15 Jun, 2018 @ 09:25
1 min read

Rising temperatures to have huge impact on Spanish jobs

Construction Cordoba
Cordoba construction workers
Cordoba construction workers

WEATHER-related sick days costs the Spanish economy €360 million per year, a pioneering study has found.

Researchers at the Barcelona Institute for Global Health (ISGlobal) analysed 16 million occupational hazards that occured in Spain over a 20-year period.

They found that extreme bouts of cold and hot weather increased the risk of injury by 4% and 9% respectively.

It means the rise in temperatures thanks to global warming could equate to greater economic loss for the Spanish economy.

The most common types of injuries were bone fractures and superficial injuries.

“This suggests that the underlying mechanism could be related to impaired concentration or judgement, which would affect occupational safety,” noted a researcher.

Moreover, temperature-related effects were not limited to the day of exposure; a ‘pattern of delayed impact’, possibly caused by cumulative fatigue and dehydration, was observed in the days following exposure to extreme weather.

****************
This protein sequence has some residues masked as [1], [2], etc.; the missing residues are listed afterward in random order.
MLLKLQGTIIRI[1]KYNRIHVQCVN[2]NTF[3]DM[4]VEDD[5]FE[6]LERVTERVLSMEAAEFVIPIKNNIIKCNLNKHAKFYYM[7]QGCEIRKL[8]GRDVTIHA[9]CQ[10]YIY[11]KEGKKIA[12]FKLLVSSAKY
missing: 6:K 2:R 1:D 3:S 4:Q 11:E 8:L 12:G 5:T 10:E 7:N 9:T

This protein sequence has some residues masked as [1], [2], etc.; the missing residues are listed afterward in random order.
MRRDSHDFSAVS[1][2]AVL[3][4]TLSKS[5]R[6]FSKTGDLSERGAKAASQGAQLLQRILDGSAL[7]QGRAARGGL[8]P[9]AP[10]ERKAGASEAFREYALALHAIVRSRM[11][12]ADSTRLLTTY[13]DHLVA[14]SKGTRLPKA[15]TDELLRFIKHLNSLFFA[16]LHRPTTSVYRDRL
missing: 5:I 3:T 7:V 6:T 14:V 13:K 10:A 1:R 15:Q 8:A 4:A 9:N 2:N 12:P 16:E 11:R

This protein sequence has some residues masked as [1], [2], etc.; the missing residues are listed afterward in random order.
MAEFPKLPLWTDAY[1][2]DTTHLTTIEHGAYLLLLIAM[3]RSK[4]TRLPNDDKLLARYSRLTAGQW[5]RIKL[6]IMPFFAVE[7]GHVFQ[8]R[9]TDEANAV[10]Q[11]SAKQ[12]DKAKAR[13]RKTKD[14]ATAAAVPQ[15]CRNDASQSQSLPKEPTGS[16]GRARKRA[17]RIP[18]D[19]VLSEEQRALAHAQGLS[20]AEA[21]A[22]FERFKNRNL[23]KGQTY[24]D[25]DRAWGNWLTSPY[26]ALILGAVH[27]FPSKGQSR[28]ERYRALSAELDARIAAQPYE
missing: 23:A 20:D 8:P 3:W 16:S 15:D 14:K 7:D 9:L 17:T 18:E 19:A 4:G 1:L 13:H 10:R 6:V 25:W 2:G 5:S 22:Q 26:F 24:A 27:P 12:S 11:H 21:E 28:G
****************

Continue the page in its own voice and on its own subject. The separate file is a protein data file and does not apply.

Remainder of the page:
The study also concluded that women appear to be more vulnerable to cold and men to heat. The youngest workers were the most vulnerable to heat, possibly because they tend to do more physically demanding work.

The study found that temperature-related loss of working days had an annual cost of more than €360 million, representing 0.03% of Spain’s gross domestic product in 2015. Moderately high temperatures contributed the most to the economic losses.

“In the present context of climate change, these results indicate that public health interventions are needed to protect workers,” concluded ISGlobal researcher Xavier Basagaña, the study coordinator.

“Most workplace injuries can be attributed to moderate heat and moderate cold. This shows us how important it is for public health policies and plans to take moderate temperature ranges into account, since they are more common than extreme temperatures and account for a larger share of total injuries.”

Preventive measures that could be incorporated into public health policies include restricting work during the coldest and hottest hours, taking rest breaks, ensuring proper hydration and wearing appropriate work clothes.

Laurence Dollimore

Laurence has a BA and MA in International Relations and a Gold Standard diploma in Multi-Media journalism from News Associates in London. He has almost a decade of experience and previously worked as a senior reporter for the Mail Online in London.

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